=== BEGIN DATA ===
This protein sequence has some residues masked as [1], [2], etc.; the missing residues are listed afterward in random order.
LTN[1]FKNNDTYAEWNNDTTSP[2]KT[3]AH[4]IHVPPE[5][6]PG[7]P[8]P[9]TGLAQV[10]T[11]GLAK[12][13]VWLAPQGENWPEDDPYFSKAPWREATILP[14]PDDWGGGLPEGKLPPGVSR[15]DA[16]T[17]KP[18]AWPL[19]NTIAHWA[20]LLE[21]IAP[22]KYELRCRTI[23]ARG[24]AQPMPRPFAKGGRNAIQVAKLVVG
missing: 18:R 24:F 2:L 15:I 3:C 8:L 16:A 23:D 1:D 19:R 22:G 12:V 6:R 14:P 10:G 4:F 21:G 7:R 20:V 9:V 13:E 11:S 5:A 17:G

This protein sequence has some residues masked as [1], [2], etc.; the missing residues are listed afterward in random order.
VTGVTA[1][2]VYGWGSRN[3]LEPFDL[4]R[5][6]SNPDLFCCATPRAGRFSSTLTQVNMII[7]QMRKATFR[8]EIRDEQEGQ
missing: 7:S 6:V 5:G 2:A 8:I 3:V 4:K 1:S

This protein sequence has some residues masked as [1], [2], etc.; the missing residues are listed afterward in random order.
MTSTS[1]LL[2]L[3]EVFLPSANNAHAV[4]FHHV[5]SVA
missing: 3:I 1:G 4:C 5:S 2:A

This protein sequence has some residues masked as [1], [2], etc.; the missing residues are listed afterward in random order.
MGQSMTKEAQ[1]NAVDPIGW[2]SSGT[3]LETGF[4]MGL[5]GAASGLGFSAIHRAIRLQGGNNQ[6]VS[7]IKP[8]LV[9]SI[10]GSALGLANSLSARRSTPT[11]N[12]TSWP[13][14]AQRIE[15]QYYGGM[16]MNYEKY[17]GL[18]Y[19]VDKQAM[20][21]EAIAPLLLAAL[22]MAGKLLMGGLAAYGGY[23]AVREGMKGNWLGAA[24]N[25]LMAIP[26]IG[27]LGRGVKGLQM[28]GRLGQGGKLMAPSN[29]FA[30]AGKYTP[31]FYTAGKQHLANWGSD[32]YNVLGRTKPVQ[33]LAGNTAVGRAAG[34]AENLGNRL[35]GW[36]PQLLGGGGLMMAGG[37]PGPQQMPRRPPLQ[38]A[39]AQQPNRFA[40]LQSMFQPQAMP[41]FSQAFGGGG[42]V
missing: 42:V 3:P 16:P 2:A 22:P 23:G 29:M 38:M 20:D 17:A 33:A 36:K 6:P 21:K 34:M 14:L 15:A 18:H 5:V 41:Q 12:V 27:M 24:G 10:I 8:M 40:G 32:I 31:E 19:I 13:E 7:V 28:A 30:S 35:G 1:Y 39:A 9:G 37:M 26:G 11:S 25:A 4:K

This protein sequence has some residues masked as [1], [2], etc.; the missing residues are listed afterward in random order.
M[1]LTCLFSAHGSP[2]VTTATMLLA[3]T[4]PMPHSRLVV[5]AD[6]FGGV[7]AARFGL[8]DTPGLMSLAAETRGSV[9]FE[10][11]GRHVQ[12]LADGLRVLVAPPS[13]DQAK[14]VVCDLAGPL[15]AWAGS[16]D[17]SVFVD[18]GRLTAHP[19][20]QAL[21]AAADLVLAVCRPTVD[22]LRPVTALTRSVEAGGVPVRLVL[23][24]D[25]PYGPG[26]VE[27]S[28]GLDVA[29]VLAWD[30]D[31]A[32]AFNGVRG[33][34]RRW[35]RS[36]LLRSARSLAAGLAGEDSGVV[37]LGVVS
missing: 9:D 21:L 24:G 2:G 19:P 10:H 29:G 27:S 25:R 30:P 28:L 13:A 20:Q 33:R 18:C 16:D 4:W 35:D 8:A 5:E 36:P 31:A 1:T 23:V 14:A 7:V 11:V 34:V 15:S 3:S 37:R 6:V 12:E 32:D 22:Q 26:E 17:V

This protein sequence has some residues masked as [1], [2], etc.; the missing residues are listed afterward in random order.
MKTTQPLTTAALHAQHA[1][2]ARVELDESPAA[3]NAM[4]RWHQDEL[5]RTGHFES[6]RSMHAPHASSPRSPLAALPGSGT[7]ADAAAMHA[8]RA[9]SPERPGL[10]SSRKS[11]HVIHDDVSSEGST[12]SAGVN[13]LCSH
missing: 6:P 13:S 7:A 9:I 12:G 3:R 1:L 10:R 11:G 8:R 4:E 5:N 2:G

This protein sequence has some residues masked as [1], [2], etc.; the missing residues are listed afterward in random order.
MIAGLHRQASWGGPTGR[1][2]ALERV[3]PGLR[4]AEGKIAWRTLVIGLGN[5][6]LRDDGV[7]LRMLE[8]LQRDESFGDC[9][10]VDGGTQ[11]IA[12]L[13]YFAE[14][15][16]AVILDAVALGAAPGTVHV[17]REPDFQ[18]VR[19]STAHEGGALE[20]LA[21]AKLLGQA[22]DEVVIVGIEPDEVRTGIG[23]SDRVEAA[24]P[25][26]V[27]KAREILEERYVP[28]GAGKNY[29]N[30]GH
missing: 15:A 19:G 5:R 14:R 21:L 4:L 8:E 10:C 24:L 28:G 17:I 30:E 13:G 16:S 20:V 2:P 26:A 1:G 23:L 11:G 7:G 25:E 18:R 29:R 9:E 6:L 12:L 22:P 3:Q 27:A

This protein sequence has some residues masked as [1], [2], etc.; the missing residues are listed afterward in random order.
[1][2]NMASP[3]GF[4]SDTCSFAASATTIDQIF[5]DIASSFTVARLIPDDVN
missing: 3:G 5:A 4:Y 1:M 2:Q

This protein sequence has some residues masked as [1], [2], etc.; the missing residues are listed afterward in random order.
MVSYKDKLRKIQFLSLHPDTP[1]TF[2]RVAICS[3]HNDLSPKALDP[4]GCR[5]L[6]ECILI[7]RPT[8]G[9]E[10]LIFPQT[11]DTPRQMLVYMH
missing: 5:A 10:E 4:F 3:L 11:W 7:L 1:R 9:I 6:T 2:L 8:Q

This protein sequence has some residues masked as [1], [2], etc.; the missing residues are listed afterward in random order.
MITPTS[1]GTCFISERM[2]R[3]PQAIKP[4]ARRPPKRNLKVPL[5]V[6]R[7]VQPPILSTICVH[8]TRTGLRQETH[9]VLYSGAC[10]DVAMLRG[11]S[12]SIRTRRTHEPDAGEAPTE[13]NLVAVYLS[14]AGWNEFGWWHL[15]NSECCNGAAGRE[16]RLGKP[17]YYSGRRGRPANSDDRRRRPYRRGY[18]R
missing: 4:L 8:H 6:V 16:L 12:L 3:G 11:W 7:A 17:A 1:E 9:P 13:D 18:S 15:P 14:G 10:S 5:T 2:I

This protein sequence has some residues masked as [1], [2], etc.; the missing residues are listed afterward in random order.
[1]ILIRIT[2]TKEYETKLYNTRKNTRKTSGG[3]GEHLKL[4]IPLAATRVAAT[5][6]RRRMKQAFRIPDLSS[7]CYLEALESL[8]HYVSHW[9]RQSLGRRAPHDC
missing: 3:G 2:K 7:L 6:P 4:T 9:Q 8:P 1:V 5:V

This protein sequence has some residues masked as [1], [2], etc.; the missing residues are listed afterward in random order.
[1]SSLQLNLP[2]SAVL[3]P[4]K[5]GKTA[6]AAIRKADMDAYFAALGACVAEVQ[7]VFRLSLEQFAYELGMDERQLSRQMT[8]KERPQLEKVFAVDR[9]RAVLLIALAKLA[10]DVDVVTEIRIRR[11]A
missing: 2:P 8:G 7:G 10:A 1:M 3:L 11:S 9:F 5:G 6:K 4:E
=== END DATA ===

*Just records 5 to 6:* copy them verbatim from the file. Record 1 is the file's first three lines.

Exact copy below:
This protein sequence has some residues masked as [1], [2], etc.; the missing residues are listed afterward in random order.
M[1]LTCLFSAHGSP[2]VTTATMLLA[3]T[4]PMPHSRLVV[5]AD[6]FGGV[7]AARFGL[8]DTPGLMSLAAETRGSV[9]FE[10][11]GRHVQ[12]LADGLRVLVAPPS[13]DQAK[14]VVCDLAGPL[15]AWAGS[16]D[17]SVFVD[18]GRLTAHP[19][20]QAL[21]AAADLVLAVCRPTVD[22]LRPVTALTRSVEAGGVPVRLVL[23][24]D[25]PYGPG[26]VE[27]S[28]GLDVA[29]VLAWD[30]D[31]A[32]AFNGVRG[33][34]RRW[35]RS[36]LLRSARSLAAGLAGEDSGVV[37]LGVVS
missing: 9:D 21:L 24:G 2:G 19:P 10:H 29:G 27:S 25:R 30:P 28:L 13:A 20:Q 33:R 18:C 16:D 4:W 35:D 8:A 5:E 36:P 31:A 1:T 23:V 14:A 7:V 11:V 34:V 15:S 3:S 37:R 6:V 12:E 32:D 22:Q 26:E 17:V

This protein sequence has some residues masked as [1], [2], etc.; the missing residues are listed afterward in random order.
MKTTQPLTTAALHAQHA[1][2]ARVELDESPAA[3]NAM[4]RWHQDEL[5]RTGHFES[6]RSMHAPHASSPRSPLAALPGSGT[7]ADAAAMHA[8]RA[9]SPERPGL[10]SSRKS[11]HVIHDDVSSEGST[12]SAGVN[13]LCSH
missing: 6:P 13:S 7:A 9:I 12:G 3:R 1:L 10:R 11:G 8:R 4:E 5:N 2:G